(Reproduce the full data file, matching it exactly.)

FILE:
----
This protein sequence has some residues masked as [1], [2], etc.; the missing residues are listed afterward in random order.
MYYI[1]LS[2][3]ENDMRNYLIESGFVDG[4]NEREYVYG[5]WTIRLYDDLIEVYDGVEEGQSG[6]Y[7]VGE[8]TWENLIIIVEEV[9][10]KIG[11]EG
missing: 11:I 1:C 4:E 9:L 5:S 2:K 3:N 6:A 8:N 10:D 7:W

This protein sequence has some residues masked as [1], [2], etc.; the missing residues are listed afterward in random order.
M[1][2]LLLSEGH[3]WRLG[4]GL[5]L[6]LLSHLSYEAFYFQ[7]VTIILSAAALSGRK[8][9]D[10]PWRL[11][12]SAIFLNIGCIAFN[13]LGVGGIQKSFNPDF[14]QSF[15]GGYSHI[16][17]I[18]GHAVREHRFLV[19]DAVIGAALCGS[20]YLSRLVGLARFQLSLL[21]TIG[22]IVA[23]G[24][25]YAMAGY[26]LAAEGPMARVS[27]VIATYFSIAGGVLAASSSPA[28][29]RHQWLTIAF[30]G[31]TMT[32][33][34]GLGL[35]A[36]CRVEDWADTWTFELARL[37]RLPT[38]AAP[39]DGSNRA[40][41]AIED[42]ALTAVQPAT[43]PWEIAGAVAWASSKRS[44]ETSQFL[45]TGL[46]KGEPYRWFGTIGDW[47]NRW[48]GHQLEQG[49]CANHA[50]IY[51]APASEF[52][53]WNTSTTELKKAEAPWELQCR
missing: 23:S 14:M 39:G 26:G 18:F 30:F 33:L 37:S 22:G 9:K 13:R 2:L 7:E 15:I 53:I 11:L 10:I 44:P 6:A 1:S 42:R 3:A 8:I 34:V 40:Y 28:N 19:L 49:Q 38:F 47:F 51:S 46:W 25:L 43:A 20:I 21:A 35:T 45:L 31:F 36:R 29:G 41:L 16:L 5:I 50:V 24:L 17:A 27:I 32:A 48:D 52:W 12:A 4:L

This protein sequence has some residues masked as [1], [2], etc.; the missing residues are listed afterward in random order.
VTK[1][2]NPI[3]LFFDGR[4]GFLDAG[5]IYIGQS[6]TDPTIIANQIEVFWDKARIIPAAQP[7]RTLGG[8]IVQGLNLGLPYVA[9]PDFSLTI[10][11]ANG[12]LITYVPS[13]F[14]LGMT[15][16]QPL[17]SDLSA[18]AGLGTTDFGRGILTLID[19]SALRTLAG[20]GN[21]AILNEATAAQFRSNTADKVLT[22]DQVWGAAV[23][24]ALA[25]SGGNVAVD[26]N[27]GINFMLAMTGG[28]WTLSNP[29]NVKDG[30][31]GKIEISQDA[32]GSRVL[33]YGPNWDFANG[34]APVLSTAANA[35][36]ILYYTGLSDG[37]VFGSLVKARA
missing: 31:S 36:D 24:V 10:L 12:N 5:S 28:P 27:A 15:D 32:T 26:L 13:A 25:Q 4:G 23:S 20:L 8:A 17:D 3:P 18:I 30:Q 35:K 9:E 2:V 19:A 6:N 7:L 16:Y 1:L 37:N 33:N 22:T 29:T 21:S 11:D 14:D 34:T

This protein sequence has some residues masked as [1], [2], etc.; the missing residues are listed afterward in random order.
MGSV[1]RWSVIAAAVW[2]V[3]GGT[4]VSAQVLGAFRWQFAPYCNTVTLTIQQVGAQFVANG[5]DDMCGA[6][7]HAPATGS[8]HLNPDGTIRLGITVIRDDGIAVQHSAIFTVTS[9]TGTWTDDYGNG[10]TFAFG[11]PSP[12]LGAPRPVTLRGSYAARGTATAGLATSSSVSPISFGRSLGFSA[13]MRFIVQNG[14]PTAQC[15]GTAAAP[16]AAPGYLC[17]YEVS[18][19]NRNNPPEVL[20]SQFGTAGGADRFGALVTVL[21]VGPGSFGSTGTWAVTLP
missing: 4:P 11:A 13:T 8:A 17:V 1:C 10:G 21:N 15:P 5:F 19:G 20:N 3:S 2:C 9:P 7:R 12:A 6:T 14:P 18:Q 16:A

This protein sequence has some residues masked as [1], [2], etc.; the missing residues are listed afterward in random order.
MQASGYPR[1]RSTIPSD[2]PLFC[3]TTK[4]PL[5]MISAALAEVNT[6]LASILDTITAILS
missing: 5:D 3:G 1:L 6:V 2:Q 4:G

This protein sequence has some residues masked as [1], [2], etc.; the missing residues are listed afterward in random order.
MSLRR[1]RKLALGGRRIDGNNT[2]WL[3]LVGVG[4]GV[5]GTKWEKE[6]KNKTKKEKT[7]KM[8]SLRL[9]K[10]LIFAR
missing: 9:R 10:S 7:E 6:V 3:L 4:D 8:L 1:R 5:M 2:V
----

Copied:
This protein sequence has some residues masked as [1], [2], etc.; the missing residues are listed afterward in random order.
MYYI[1]LS[2][3]ENDMRNYLIESGFVDG[4]NEREYVYG[5]WTIRLYDDLIEVYDGVEEGQSG[6]Y[7]VGE[8]TWENLIIIVEEV[9][10]KIG[11]EG
missing: 11:I 1:C 4:E 9:L 5:S 2:K 3:N 6:A 8:N 10:D 7:W

This protein sequence has some residues masked as [1], [2], etc.; the missing residues are listed afterward in random order.
M[1][2]LLLSEGH[3]WRLG[4]GL[5]L[6]LLSHLSYEAFYFQ[7]VTIILSAAALSGRK[8][9]D[10]PWRL[11][12]SAIFLNIGCIAFN[13]LGVGGIQKSFNPDF[14]QSF[15]GGYSHI[16][17]I[18]GHAVREHRFLV[19]DAVIGAALCGS[20]YLSRLVGLARFQLSLL[21]TIG[22]IVA[23]G[24][25]YAMAGY[26]LAAEGPMARVS[27]VIATYFSIAGGVLAASSSPA[28][29]RHQWLTIAF[30]G[31]TMT[32][33][34]GLGL[35]A[36]CRVEDWADTWTFELARL[37]RLPT[38]AAP[39]DGSNRA[40][41]AIED[42]ALTAVQPAT[43]PWEIAGAVAWASSKRS[44]ETSQFL[45]TGL[46]KGEPYRWFGTIGDW[47]NRW[48]GHQLEQG[49]CANHA[50]IY[51]APASEF[52][53]WNTSTTELKKAEAPWELQCR
missing: 23:S 14:M 39:G 26:G 18:F 30:F 33:L 37:S 22:G 9:K 13:R 2:L 7:E 15:I 53:I 11:L 10:I 44:P 6:A 1:S 42:R 3:A 8:I 34:V 40:Y 28:N 19:L 49:Q 38:F 47:F 51:S 46:W 25:L 43:A 20:I 21:A 35:T 45:L 31:F 36:R 29:G 41:L 16:L 5:I 50:V 24:L 17:A 27:I 32:A 48:D 52:W 12:A 4:L

This protein sequence has some residues masked as [1], [2], etc.; the missing residues are listed afterward in random order.
VTK[1][2]NPI[3]LFFDGR[4]GFLDAG[5]IYIGQS[6]TDPTIIANQIEVFWDKARIIPAAQP[7]RTLGG[8]IVQGLNLGLPYVA[9]PDFSLTI[10][11]ANG[12]LITYVPS[13]F[14]LGMT[15][16]QPL[17]SDLSA[18]AGLGTTDFGRGILTLID[19]SALRTLAG[20]GN[21]AILNEATAAQFRSNTADKVLT[22]DQVWGAAV[23][24]ALA[25]SGGNVAVD[26]N[27]GINFMLAMTGG[28]WTLSNP[29]NVKDG[30][31]GKIEISQDA[32]GSRVL[33]YGPNWDFANG[34]APVLSTAANA[35][36]ILYYTGLSDG[37]VFGSLVKARA
missing: 31:S 36:D 24:V 10:L 12:N 5:S 28:P 27:A 15:D 32:T 26:L 13:A 25:Q 4:G 23:S 20:L 8:A 17:D 3:P 18:I 30:Q 35:K 9:E 2:V 19:A 6:N 7:L 16:Y 1:L 37:N 33:N 22:T 29:T 21:S 11:D 14:D 34:T

This protein sequence has some residues masked as [1], [2], etc.; the missing residues are listed afterward in random order.
MGSV[1]RWSVIAAAVW[2]V[3]GGT[4]VSAQVLGAFRWQFAPYCNTVTLTIQQVGAQFVANG[5]DDMCGA[6][7]HAPATGS[8]HLNPDGTIRLGITVIRDDGIAVQHSAIFTVTS[9]TGTWTDDYGNG[10]TFAFG[11]PSP[12]LGAPRPVTLRGSYAARGTATAGLATSSSVSPISFGRSLGFSA[13]MRFIVQNG[14]PTAQC[15]GTAAAP[16]AAPGYLC[17]YEVS[18][19]NRNNPPEVL[20]SQFGTAGGADRFGALVTVL[21]VGPGSFGSTGTWAVTLP
missing: 4:P 11:A 13:T 8:A 17:V 1:C 10:G 21:N 15:P 5:F 19:G 20:N 3:S 2:C 9:P 7:R 12:A 6:T 14:P 18:Q 16:A

This protein sequence has some residues masked as [1], [2], etc.; the missing residues are listed afterward in random order.
MQASGYPR[1]RSTIPSD[2]PLFC[3]TTK[4]PL[5]MISAALAEVNT[6]LASILDTITAILS
missing: 5:D 3:G 1:L 6:V 2:Q 4:G

This protein sequence has some residues masked as [1], [2], etc.; the missing residues are listed afterward in random order.
MSLRR[1]RKLALGGRRIDGNNT[2]WL[3]LVGVG[4]GV[5]GTKWEKE[6]KNKTKKEKT[7]KM[8]SLRL[9]K[10]LIFAR
missing: 9:R 10:S 7:E 6:V 3:L 4:D 8:L 1:R 5:M 2:V